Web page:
Women At Marvel Comics – November 2013 Solicits


It was another very disappointing month for female creators in the Marvel solicits, made even worse by the fact that there was only one returning female creator from last month.  While the female character situation isn’t too bad, the lack of women making comics in these solicits is reaching some dire lows.  Let’s go through the November 2013 solicits:

  • Kelly Sue DeConnick is writing Avengers Assemble #21, and her usual Captain Marvel isn’t solicited, though it sounds like it will be back soon.
  • Louise Simonson is writing a story in the special one-shot X-Men: Gold #1, a celebration of the 50th anniversary of the X-Men.
  • Amanda Conner is doing the cover for Daredevil: Dark Nights #6 and Painkiller Jane: The Price of Freedom #1.
  • And that is it for female creators.
  • An Ultimate Universe event, Cataclysm, starts in November with four series.  Cataclysm: Ultimates #1 and Cataclysm: Ultimate X-Men #1 don’t feature any ladies on the cover, but I’m sure there’ll be a bunch in the books.  Cataclysm: The Ultimates’ Last Stand #1 is 3 of 8 for female characters on the cover, while Cataclysm: Ultimate Spider-Man #1 mentions Dagger and Spider-Woman in the solicit.
  • The solicit for X-Men: Gold #1 mentions Kitty Pryde and Rogue, and 2 of the 6 characters mentioned are women, while Kitty and Rogue show up again on the cover of the new mini Marvel Knights: X-Men #1 alongside Wolverine, making that book an impressive 2 of 3.
  • Jimmy Palmiotti, Juan Santacruz, and Sam Lofti are launching Painkiller Jane: The Price of Freedom #1, a mature series with a female lead.

Overall, 3 different female creators are on 4 different comics November, a reverse of October’s 4 different female creators on 3 books.  These are terrible numbers in back to back months, and September wasn’t all that good either.  I don’t know what’s up with this skid from what were some pretty solid numbers just a few months ago, but Marvel is down to ONE female creator with a regular gig right now and sporadic, rare appearances elsewhere.  I sincerely hope they’ve got some big plans coming up, because this is terrible.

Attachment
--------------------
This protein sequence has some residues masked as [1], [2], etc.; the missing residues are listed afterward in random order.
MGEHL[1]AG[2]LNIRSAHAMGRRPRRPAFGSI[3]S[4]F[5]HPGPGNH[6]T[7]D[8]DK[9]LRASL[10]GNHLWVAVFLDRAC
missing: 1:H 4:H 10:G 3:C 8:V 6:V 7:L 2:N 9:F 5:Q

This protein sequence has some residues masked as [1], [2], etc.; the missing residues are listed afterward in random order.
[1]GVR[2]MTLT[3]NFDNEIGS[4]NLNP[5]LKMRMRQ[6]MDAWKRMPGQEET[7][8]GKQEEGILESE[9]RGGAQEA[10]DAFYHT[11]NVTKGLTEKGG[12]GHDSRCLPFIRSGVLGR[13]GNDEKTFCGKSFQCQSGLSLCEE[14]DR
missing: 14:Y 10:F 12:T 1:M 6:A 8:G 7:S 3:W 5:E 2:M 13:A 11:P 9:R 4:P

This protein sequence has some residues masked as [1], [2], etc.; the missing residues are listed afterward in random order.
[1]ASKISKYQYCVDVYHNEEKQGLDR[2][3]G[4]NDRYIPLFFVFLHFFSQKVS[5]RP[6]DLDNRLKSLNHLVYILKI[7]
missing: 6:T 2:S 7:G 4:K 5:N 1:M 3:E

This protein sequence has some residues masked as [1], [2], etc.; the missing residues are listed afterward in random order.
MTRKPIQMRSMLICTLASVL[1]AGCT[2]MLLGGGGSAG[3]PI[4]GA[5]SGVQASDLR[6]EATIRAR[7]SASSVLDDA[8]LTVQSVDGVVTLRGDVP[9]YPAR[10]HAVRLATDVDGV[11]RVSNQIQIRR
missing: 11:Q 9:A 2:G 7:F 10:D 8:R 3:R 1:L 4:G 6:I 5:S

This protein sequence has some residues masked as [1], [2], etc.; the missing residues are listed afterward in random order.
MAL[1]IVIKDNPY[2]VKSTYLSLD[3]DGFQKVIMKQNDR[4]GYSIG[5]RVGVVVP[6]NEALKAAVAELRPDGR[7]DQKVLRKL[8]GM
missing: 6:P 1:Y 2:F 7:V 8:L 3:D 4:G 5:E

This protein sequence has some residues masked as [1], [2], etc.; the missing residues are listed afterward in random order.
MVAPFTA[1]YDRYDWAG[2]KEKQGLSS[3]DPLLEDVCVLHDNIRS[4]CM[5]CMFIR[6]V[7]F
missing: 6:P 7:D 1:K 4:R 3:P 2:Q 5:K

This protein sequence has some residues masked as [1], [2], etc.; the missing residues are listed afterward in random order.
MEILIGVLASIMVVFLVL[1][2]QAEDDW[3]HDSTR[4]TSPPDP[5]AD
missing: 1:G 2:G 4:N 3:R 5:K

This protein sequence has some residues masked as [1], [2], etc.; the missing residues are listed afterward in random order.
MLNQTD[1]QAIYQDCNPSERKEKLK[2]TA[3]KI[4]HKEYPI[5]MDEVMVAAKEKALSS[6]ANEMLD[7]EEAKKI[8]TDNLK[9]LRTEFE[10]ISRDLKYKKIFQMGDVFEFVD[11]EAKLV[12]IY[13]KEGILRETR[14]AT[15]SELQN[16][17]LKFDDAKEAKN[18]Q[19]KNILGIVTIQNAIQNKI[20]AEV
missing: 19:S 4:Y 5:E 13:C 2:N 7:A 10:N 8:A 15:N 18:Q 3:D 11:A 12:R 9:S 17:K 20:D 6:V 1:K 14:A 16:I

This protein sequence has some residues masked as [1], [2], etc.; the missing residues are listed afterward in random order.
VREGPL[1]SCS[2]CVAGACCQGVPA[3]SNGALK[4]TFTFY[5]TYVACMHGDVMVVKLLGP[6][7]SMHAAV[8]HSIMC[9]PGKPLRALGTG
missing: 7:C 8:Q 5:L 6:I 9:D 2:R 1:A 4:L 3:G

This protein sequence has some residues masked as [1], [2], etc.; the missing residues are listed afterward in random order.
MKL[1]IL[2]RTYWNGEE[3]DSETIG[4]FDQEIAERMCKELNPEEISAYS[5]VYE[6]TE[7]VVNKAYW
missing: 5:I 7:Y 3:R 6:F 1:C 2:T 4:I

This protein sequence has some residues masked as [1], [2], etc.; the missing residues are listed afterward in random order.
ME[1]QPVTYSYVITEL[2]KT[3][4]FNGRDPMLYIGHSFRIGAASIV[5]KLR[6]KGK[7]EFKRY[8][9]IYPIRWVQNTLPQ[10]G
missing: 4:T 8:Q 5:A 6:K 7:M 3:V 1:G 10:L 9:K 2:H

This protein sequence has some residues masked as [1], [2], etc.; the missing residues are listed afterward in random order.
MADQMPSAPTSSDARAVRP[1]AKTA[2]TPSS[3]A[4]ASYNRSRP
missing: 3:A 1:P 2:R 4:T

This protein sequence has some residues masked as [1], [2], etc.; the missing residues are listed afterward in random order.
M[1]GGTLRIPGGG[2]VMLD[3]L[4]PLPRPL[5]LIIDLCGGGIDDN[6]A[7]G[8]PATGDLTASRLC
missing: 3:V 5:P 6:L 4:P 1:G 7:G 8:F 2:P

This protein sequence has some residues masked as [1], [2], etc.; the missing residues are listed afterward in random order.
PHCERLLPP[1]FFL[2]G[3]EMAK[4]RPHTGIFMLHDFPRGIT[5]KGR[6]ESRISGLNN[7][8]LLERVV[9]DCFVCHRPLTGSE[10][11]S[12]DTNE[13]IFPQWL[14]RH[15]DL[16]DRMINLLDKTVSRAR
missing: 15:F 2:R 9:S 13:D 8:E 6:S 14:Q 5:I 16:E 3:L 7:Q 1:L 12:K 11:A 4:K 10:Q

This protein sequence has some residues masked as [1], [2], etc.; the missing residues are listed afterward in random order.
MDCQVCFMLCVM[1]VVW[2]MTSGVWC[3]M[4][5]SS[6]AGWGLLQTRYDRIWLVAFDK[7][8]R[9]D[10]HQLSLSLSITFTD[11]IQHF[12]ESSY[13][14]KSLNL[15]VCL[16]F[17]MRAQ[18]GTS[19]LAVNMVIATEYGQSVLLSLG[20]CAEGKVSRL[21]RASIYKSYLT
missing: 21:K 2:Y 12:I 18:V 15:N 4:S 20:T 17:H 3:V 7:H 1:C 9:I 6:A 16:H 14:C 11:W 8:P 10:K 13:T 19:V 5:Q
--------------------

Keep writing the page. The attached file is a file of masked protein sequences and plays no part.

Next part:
On the bright side, female character representation remains decent.  It’s a good month for Kitty Pryde and Rogue, while a new series with a female lead is always nice to see.  We’ve lost a few female-led series over the past few months, but luckily new ones continue to come up.

Overall, Marvel is in the midst of a significant female creator problem.  They’re doing well with their female characters, but this lack of women creating comics has gotten beyond bad.  We’ve been looking at the Marvel solicits for a year now, so keep your eyes peeled for a post that charts how far Marvel’s fallen over the past twelve months.  It’s a frustrating situation, and one they really ought to take steps to remedy.

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2 Responses to “Women At Marvel Comics – November 2013 Solicits”

  1. addiecat42 Says:

    I find this article interesting, but not in a good way. I don’t see any mention of female colourists or editiors that are working on books, of which I know there are quite a few female editors. Isn’t that kind of discrediting their work with comics? Saying that having a female as an editor doesn’t count as a woman in the comics industry? Read the credits in a comic you will see that there are quite a few female editors and associate editors. Also any cover DRAWN by Terry Dodson is COLOURED by his wife, so I guess a woman colouring cover art doesn’t count as a woman being involved in comics either. I’m all for females working more in the comic industry as I am a female and I love comics, but I feel that this article over shadows several women that do work in comics.
    For example with some of the comics I’ve bought in August alone –
    Wolverine and the X-Men – Laura Martin is the colourist
    Wolverine – Jennifer M Smith – Assistant Editor, Jeanine Schaefer – Editor
    Infinity – the Adam Kubert cover is coloured by Laura Martin and the co-editor is Lauren Sankovitch
    Lauren Sankovitch is also the co-editor on Avengers and editor on Avengers Assemble.
    Those are just a few names to add to who you have mentioned earlier. Just because they aren’t a writer or an artist doesn’t mean that being involved in comics as an editor, colourist, inker or associate editor means that they don’t work in comics.

    • Tim Hanley Says:

      I appreciate your concerns, but this post is about the monthly solicits which only mention the primary cover artist, writer, penciller, and inker. Colourists (cover or interior), letterers, and editors aren’t listed. I do monthly stats for the full credits for all of DC and Marvel’s books with my regular article “Gendercrunching” at Bleeding Cool and another follow-up post here; you can find them in the “Women in Comics Statistics” category on the main page, and they go through the stats for all of the jobs you’ve mentioned. I certainly value colourists, letterers, and editors. They just aren’t listed in either publisher’s solicitations.

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